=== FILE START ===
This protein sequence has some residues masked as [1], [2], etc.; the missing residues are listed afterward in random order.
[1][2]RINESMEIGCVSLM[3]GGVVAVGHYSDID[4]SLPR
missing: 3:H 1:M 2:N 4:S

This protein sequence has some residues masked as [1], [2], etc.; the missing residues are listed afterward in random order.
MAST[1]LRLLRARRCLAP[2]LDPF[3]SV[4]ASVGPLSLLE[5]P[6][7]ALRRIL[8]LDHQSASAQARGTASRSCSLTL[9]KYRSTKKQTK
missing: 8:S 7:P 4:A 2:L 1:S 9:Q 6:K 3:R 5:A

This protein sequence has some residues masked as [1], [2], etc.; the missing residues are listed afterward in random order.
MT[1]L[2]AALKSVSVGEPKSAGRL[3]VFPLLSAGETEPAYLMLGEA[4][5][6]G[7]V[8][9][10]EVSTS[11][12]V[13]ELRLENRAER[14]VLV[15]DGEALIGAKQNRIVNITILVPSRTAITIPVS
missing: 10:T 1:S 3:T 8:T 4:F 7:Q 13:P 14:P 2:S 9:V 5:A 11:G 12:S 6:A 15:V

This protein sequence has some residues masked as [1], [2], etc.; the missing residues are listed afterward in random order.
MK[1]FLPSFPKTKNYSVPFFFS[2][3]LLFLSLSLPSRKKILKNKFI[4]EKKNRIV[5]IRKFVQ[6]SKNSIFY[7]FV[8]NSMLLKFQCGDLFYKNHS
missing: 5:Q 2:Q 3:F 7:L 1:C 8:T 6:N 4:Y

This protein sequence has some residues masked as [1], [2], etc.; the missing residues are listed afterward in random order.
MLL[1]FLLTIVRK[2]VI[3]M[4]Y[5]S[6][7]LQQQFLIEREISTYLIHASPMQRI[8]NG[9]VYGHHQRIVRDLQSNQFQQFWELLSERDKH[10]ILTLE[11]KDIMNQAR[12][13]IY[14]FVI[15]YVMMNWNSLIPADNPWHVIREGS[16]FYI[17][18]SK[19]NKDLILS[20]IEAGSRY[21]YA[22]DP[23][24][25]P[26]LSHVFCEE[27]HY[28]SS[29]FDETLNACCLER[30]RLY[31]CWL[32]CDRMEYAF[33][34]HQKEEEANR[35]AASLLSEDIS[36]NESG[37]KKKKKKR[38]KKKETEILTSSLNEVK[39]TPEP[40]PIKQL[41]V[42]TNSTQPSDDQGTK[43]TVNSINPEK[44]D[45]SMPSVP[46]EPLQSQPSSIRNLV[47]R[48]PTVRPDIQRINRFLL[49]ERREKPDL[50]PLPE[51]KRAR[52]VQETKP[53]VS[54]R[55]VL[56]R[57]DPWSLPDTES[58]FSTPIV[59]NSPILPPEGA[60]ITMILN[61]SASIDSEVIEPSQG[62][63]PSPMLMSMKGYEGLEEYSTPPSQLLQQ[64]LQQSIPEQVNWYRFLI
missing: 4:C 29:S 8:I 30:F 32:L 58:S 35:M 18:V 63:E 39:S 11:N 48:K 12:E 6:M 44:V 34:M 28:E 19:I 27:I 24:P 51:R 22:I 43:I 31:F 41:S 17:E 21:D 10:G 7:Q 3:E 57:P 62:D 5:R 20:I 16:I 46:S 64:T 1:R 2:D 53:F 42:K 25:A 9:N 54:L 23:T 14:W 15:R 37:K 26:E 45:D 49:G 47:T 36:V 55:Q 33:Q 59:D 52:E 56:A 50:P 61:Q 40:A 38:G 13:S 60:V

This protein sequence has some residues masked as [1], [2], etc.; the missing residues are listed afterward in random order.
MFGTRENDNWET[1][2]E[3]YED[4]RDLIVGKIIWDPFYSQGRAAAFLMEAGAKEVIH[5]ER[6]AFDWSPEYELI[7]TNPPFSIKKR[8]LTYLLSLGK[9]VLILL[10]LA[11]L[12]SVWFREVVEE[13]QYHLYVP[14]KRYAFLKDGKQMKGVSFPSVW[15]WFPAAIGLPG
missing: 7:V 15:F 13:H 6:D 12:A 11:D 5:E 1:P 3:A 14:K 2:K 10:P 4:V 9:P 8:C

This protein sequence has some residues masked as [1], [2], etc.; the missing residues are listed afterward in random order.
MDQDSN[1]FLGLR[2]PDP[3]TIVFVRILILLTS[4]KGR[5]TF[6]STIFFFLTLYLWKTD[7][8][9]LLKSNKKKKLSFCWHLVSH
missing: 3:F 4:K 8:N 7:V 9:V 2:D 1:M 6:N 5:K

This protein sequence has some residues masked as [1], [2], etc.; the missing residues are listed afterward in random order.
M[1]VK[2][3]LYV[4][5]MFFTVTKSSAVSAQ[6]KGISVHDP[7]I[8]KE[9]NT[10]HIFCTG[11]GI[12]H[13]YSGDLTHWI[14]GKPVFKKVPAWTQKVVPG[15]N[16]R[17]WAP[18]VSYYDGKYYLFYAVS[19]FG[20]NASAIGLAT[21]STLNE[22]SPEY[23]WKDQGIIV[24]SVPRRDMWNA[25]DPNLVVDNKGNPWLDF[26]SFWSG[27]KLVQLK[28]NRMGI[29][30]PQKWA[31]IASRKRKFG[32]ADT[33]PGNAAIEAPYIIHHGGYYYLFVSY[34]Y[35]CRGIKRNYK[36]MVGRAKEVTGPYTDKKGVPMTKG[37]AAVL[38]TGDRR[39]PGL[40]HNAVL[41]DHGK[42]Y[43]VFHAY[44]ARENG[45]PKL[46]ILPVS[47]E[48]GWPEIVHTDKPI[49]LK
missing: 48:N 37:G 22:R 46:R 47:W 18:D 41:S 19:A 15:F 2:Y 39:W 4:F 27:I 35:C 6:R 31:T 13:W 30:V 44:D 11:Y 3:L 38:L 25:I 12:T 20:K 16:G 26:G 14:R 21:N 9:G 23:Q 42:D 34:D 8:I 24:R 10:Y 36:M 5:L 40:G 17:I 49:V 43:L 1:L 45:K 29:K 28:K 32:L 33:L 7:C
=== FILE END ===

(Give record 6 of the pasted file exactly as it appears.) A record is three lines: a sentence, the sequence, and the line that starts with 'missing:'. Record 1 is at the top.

This protein sequence has some residues masked as [1], [2], etc.; the missing residues are listed afterward in random order.
MFGTRENDNWET[1][2]E[3]YED[4]RDLIVGKIIWDPFYSQGRAAAFLMEAGAKEVIH[5]ER[6]AFDWSPEYELI[7]TNPPFSIKKR[8]LTYLLSLGK[9]VLILL[10]LA[11]L[12]SVWFREVVEE[13]QYHLYVP[14]KRYAFLKDGKQMKGVSFPSVW[15]WFPAAIGLPG
missing: 7:V 15:F 13:H 6:D 12:A 11:D 5:E 1:P 3:A 14:K 2:K 10:P 4:V 9:P 8:C